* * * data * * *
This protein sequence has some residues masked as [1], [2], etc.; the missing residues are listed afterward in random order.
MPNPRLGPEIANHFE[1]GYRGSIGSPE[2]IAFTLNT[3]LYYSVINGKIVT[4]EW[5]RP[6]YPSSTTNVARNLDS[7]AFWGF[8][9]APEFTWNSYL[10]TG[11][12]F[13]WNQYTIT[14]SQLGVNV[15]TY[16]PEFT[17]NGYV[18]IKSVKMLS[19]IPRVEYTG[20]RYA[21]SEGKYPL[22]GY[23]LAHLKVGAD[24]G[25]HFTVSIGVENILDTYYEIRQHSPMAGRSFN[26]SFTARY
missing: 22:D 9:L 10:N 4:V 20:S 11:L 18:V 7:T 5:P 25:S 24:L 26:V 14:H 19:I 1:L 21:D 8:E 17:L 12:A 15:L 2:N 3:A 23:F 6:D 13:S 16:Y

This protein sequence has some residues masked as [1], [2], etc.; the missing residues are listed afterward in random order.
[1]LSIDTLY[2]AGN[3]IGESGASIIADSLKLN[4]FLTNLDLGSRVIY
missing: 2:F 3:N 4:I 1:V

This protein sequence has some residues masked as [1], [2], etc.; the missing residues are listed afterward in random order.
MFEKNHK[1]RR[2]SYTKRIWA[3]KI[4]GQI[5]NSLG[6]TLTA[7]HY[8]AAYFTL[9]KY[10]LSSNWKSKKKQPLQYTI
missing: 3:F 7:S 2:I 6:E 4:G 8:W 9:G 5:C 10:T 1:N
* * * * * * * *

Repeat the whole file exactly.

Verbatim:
This protein sequence has some residues masked as [1], [2], etc.; the missing residues are listed afterward in random order.
MPNPRLGPEIANHFE[1]GYRGSIGSPE[2]IAFTLNT[3]LYYSVINGKIVT[4]EW[5]RP[6]YPSSTTNVARNLDS[7]AFWGF[8][9]APEFTWNSYL[10]TG[11][12]F[13]WNQYTIT[14]SQLGVNV[15]TY[16]PEFT[17]NGYV[18]IKSVKMLS[19]IPRVEYTG[20]RYA[21]SEGKYPL[22]GY[23]LAHLKVGAD[24]G[25]HFTVSIGVENILDTYYEIRQHSPMAGRSFN[26]SFTARY
missing: 22:D 9:L 10:N 4:V 20:S 11:L 18:V 7:T 5:P 25:S 24:L 26:V 14:H 19:I 1:L 21:D 8:E 17:L 12:A 15:L 2:N 3:A 23:F 6:D 13:S 16:Y

This protein sequence has some residues masked as [1], [2], etc.; the missing residues are listed afterward in random order.
[1]LSIDTLY[2]AGN[3]IGESGASIIADSLKLN[4]FLTNLDLGSRVIY
missing: 2:F 3:N 4:I 1:V

This protein sequence has some residues masked as [1], [2], etc.; the missing residues are listed afterward in random order.
MFEKNHK[1]RR[2]SYTKRIWA[3]KI[4]GQI[5]NSLG[6]TLTA[7]HY[8]AAYFTL[9]KY[10]LSSNWKSKKKQPLQYTI
missing: 3:F 7:S 2:I 6:E 4:G 8:W 9:G 5:C 10:T 1:N